There have been countless new ice, rock and alpine routes established in Canada in 2017.
From long and technical mixed climbs in the Rockies to technical 5.13d slabs in Squamish to 5.8 six-pitch adventure routes in Ontario to V13s in Val David to new ice climbs on the East Coast.
Over the past few days, Max Fisher and Greg Hughes have climbed a handful of new moderate ice lines in Nova Scotia to cap off the year.
Cape Chignecto is home to a concentration of multi-pitch ice lines in the Maritimes. It’s on par with Quebec’s Gaspiese in many ways.
“The few differences are managing the Bay of Fundy tides and it is fairly remote for maritime standards,” said Fisher.
“Greg Hughes and I headed out to Chignecto for for days. Our first day we pushed farther along the coast than we had been before and found a number of beautiful 150 to 175-metre lines some formed and others forming up.
“We continued to explore and then decided to end the day climbing a beauty 150-metre WI3+, Hughes called Boxing Day Bash.”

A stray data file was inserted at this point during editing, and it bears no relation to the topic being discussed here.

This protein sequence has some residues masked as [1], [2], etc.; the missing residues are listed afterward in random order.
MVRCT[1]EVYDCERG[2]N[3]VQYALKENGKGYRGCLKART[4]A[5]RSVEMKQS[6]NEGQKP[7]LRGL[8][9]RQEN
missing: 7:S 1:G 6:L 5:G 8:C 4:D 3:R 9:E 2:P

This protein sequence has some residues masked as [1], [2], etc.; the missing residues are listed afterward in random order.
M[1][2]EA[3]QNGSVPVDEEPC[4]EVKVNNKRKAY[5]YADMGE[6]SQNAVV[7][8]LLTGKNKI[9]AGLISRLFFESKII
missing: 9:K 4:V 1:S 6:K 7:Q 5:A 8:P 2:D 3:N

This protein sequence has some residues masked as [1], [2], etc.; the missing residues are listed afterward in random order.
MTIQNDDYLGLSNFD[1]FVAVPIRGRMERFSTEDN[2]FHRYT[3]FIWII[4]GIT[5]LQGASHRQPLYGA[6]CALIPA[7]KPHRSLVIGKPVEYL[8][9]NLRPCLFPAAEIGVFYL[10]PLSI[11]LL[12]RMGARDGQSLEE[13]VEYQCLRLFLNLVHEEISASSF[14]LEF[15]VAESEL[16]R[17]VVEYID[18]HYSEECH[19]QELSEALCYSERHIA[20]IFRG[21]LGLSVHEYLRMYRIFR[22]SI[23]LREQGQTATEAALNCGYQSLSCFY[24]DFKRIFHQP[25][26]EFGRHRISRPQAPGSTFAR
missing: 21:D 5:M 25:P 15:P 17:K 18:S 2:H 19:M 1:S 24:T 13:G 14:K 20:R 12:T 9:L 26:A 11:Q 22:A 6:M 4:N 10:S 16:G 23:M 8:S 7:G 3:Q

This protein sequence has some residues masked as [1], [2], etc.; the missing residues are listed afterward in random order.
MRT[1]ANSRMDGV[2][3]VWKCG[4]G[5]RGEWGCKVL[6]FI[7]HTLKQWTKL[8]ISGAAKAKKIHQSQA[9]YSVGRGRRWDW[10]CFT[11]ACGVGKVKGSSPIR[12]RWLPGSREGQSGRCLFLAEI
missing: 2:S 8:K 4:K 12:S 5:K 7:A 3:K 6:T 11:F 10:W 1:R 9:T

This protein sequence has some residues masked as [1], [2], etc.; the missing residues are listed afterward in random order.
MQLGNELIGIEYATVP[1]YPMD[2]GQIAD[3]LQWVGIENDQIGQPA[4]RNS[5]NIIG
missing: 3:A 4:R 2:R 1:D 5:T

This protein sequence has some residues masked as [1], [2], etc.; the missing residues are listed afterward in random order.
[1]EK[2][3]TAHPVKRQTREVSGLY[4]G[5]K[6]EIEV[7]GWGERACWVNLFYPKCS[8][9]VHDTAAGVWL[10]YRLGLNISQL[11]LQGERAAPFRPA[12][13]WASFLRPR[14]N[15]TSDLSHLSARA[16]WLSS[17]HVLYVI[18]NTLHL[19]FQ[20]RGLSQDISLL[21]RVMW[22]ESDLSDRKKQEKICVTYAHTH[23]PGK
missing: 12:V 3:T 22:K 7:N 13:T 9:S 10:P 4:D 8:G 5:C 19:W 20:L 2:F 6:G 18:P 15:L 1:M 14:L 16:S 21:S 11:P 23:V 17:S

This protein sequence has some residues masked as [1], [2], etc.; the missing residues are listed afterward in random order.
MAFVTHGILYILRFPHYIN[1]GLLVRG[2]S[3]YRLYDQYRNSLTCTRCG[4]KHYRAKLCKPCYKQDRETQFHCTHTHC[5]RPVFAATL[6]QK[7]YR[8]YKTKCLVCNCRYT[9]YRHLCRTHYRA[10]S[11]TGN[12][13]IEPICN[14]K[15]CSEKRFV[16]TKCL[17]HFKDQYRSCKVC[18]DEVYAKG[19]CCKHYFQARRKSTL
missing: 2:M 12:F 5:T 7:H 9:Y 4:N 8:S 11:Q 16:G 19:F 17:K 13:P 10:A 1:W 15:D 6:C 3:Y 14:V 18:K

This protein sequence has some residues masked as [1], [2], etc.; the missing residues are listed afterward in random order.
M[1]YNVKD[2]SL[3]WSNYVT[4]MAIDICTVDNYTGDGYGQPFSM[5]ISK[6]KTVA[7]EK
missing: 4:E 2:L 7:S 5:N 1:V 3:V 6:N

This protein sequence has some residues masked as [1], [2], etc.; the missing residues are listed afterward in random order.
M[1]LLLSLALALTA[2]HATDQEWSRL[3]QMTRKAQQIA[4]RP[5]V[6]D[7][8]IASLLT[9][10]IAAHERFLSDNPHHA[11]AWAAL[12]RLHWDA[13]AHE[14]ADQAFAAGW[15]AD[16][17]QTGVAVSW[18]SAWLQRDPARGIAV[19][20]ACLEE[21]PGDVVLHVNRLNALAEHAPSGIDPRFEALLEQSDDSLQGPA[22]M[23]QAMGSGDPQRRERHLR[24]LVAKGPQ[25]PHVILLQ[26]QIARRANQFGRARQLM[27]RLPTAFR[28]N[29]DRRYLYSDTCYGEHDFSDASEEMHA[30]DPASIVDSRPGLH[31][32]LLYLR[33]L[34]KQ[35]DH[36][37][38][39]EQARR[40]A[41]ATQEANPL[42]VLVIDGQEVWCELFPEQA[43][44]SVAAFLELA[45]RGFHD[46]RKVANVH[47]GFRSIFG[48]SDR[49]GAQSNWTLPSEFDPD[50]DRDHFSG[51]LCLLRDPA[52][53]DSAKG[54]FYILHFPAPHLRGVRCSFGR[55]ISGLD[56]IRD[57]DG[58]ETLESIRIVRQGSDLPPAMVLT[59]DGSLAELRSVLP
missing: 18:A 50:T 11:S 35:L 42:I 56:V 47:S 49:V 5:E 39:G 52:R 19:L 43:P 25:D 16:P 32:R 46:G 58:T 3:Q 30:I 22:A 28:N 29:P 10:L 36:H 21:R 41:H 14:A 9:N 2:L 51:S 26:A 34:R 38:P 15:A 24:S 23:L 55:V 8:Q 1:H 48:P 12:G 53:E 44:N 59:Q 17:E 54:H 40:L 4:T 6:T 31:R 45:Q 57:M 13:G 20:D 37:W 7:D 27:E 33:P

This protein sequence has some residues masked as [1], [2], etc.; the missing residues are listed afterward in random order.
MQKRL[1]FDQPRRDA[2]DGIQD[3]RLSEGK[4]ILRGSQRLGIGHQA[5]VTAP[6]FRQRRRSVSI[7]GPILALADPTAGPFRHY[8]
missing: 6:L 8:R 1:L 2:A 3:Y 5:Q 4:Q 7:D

The next day, they continued to explore farther up the coast and came across more climbs from 150-metre WI2s to rad and long WI5s.
“After putting in some time exploring, we climbed three more routes: Shore Thing WI2 120 metres, Cozy Warm WI3 150 metres and the 155-metre Chignecto Unchained M4 WI4,” said Fisher.
“Chignecto Unchained has a direct ice line that would go at WI4+, but it was soaking wet so we opted for the mixed start.”
On their last day, they climbed a thin new ice line. “It was probably my favourite route of the trip,” said Fisher.
“With the fog/rime/wind keeping us on our toes (windchill being -35C) we scrambled up third-class terrain to our belay and climbed loose/thin 35-metre mixed pitch to ice that was thick enough to take small screws.
“Then we climbed the next 35 metres of fairly steep, brittle ice to the top. We called the 70-metre route The Key M3R WI4.”
After topping out The Key, they decided to head back to the car. As the tides were perfect for an exit, they walked the beach back in 1.5 hours.
“Timing the tides to have this exit is tricky,” said Fisher. “The maritime long range forecast is cold temps.”